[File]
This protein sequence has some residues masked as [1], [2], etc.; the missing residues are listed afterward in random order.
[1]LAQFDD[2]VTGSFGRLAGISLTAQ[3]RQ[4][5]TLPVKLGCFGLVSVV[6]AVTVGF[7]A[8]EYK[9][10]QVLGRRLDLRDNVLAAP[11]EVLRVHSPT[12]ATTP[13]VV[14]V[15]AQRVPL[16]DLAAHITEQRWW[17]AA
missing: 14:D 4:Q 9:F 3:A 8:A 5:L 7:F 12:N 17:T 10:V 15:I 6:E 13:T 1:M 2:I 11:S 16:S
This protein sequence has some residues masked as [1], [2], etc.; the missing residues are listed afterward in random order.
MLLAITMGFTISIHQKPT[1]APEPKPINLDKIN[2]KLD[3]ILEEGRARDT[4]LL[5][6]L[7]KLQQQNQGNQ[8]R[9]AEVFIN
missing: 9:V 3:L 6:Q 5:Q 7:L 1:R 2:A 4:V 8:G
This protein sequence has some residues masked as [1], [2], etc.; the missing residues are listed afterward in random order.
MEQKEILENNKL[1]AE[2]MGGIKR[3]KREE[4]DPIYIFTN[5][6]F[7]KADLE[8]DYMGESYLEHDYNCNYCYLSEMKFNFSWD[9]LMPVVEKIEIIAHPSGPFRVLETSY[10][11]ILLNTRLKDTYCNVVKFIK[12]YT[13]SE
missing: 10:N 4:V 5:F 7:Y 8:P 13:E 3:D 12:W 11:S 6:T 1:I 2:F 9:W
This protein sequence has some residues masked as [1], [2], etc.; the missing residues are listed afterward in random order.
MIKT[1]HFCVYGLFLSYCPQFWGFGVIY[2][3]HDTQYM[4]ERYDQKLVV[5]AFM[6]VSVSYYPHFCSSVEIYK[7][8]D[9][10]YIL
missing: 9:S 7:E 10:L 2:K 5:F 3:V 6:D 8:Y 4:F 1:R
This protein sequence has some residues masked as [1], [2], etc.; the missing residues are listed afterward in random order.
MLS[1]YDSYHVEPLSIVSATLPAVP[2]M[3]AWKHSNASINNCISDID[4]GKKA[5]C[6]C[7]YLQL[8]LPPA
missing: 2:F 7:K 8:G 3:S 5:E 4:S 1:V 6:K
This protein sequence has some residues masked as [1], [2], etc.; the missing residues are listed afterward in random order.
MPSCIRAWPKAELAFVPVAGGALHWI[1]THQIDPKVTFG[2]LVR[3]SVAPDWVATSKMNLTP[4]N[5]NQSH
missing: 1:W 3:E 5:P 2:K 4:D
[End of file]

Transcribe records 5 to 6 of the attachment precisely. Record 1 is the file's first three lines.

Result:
This protein sequence has some residues masked as [1], [2], etc.; the missing residues are listed afterward in random order.
MLS[1]YDSYHVEPLSIVSATLPAVP[2]M[3]AWKHSNASINNCISDID[4]GKKA[5]C[6]C[7]YLQL[8]LPPA
missing: 2:F 7:K 8:G 3:S 5:E 4:S 1:V 6:K
This protein sequence has some residues masked as [1], [2], etc.; the missing residues are listed afterward in random order.
MPSCIRAWPKAELAFVPVAGGALHWI[1]THQIDPKVTFG[2]LVR[3]SVAPDWVATSKMNLTP[4]N[5]NQSH
missing: 1:W 3:E 5:P 2:K 4:D